Mission – ‘to work for equality’

Equality is a necessary, relevant, and desirable goal

The Women’s Center has a mission statement. It comes in longer and shorter versions, something it has in common with the Westminster Catechism. In its briefer, condensed form, it reads:

The Women’s Center at Louisville Presbyterian Theological Seminary exists to work for equality and dignity of women in all communities, including religious professions, for the unveiling of the continuing oppression of women of all races and nations, and for the building of community locally, nationally and globally. To this end we seek to:

  1. Discern new ways of being and living into these realities by support and advocacy for women and other disenfranchised groups;
  2. Supplement the academic program of the Seminary and provide a prophetic voice on the Seminary campus;
  3. Celebrate and affirm the gifts and contributions of women in all spheres of life in past and present;
  4. Provide a safe space to discuss and hear one another’s stories and supply resources for information and edification.

[Read the longer Statement of the Purpose and Mission of the Women’s Center at Louisville Presbyterian Theological Seminary]

Periodically reviewing and reflecting on that mission, which articulates the reasons we do what we do, seems helpful. It reminds us of our historical roots, and helps us recognize the persistent relevance of this work in the present. Just as important, it acquaints or reacquaints members of the communities we serve with the Women’s Center’s vision and goals, and with their connections to the common enterprise of reconciliation in the church and the world. Summer, when the work of the Women’s Center focuses on planning for the coming academic year, seems like a good time for this review and reflection. Devoting some close attention to this mission, which drives the activities and events we are so absorbed in planning, seems likely to focus our efforts on what matters most. To this end, during the coming weeks Wimminwise will devote a series of entries to reflecting on key elements of the Women’s Center’s mission statement.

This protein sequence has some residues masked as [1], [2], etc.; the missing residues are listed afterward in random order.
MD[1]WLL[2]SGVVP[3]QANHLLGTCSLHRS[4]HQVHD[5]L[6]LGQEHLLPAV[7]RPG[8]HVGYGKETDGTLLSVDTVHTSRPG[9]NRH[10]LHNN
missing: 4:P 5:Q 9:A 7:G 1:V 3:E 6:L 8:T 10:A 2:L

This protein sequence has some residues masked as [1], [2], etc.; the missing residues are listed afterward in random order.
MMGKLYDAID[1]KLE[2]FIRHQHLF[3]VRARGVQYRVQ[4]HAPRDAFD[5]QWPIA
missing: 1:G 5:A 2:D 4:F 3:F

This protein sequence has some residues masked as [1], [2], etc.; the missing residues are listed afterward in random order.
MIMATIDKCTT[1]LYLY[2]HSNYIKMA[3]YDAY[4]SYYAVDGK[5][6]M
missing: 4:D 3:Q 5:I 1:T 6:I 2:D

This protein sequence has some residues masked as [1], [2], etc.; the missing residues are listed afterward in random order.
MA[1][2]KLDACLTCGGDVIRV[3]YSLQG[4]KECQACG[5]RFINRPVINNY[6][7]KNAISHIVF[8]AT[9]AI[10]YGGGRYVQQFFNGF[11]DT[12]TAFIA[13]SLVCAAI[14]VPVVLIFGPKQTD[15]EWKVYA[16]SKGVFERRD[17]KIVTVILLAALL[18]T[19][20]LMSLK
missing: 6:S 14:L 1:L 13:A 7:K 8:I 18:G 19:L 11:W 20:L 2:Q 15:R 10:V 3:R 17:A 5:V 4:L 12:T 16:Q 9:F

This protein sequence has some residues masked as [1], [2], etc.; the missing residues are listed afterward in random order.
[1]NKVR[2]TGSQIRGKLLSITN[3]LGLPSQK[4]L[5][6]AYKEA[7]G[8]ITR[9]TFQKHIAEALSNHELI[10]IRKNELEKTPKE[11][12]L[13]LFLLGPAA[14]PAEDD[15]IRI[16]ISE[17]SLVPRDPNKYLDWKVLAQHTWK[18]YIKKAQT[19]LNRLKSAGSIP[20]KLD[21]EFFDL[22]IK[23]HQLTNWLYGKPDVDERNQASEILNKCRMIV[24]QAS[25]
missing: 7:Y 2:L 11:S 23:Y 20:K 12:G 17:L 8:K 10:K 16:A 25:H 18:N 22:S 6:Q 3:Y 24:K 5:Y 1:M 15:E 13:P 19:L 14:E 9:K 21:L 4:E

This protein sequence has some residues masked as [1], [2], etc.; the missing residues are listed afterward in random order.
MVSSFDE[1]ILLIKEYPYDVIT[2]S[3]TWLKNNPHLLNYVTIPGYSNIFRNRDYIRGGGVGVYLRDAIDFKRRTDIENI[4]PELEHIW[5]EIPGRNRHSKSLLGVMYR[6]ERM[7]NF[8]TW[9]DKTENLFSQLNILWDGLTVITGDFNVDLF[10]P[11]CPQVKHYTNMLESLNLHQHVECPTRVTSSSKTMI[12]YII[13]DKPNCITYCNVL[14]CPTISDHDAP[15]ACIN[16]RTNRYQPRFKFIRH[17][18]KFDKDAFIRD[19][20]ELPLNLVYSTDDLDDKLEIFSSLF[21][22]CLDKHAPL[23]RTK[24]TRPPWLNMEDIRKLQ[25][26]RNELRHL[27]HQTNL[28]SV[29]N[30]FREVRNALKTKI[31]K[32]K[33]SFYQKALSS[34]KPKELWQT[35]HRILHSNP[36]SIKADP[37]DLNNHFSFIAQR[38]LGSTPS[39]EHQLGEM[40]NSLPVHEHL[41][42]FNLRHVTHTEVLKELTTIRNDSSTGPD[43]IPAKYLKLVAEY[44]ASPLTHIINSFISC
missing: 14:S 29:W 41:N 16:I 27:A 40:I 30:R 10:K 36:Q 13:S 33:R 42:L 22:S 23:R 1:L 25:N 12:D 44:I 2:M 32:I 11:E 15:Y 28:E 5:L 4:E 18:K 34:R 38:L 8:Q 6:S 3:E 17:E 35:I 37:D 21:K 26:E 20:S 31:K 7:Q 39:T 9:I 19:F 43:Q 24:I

“The Women’s Center at Louisville Presbyterian Theological Seminary exists to work for equality and dignity of women in all communities, including religious professions . . .”

The word “equality” in the context of the Women’s Center’s mission statement is a sign of the Women’s Center’s historic roots in the women’s movement of the 1970s and 80s. The women who made that movement move used the language of women’s rights unselfconsciously. They diagnosed the persistent problems women faced, and had faced historically, in every society as those of profound inequities around gender. Inequalities in division of labor, income and wealth, education, mobility, access to critical resources like health care and nutrition, power and privilege, formed a vicious cycle with an entrenched ideology of women’s inferiority and men’s superiority. That pervasive ideology of male superiority allowed most people most places to take for granted that women were “for” a restricted set of social functions, typically silent ones; that women were, “just saying,” deficient in key areas (strength, intelligence, competence — all, one might note, legitimators of the power women were reaching for in society); that not only was it “a man’s world,” but that the world was going to stay that way, either because it could not or should not change.

The face of that world has changed, to a degree, in the intervening three or four decades. One index of that change is available in looking at media from the 1960s, in which the classified ads list help wanted – men and help wanted – women, and images of the public world — a press conference, a political convention, a business meeting, a seminary graduating class — reflect a world without women.

Some of those changes raise the question of whether working for equality is still necessary. It is now easier for some women, in some places, to take for granted that all the equality people need or desire has been achieved. Some women, in some areas of social life, in some groups, in some countries of the world, are on visibly more equal footing with men. The mission of working for equality now includes articulating the continuing necessity of that work, reminding those of us who might be tempted to privileged denial not to focus exclusively on the areas of greatest achievement while ignoring the manifestations of perduring inequality elsewhere.